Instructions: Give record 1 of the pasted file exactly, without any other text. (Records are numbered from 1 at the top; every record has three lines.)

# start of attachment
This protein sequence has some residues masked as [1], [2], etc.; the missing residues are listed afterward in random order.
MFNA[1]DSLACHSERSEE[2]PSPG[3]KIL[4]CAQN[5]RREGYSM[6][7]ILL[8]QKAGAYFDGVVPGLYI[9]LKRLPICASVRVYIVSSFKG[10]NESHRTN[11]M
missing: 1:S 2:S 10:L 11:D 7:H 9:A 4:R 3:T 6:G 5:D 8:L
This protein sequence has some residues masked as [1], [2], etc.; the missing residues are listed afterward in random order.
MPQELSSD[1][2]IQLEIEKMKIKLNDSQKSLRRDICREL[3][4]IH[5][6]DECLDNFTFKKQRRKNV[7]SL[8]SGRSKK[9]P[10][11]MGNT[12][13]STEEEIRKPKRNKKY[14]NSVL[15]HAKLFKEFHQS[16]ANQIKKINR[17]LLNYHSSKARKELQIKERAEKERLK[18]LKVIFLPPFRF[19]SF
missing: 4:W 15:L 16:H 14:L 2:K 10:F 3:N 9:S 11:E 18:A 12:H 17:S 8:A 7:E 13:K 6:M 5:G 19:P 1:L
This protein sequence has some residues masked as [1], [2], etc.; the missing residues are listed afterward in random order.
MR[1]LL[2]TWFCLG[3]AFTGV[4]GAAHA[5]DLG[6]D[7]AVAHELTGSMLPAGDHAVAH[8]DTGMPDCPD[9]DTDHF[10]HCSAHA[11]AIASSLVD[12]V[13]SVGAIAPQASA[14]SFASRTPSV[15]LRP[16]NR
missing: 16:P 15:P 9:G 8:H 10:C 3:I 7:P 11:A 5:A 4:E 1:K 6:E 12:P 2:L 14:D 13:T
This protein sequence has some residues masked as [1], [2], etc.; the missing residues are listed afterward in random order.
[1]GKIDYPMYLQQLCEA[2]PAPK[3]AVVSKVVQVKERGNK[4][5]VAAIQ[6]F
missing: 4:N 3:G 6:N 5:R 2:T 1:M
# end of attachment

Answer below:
This protein sequence has some residues masked as [1], [2], etc.; the missing residues are listed afterward in random order.
MFNA[1]DSLACHSERSEE[2]PSPG[3]KIL[4]CAQN[5]RREGYSM[6][7]ILL[8]QKAGAYFDGVVPGLYI[9]LKRLPICASVRVYIVSSFKG[10]NESHRTN[11]M
missing: 1:S 2:S 10:L 11:D 7:H 9:A 4:R 3:T 6:G 5:D 8:L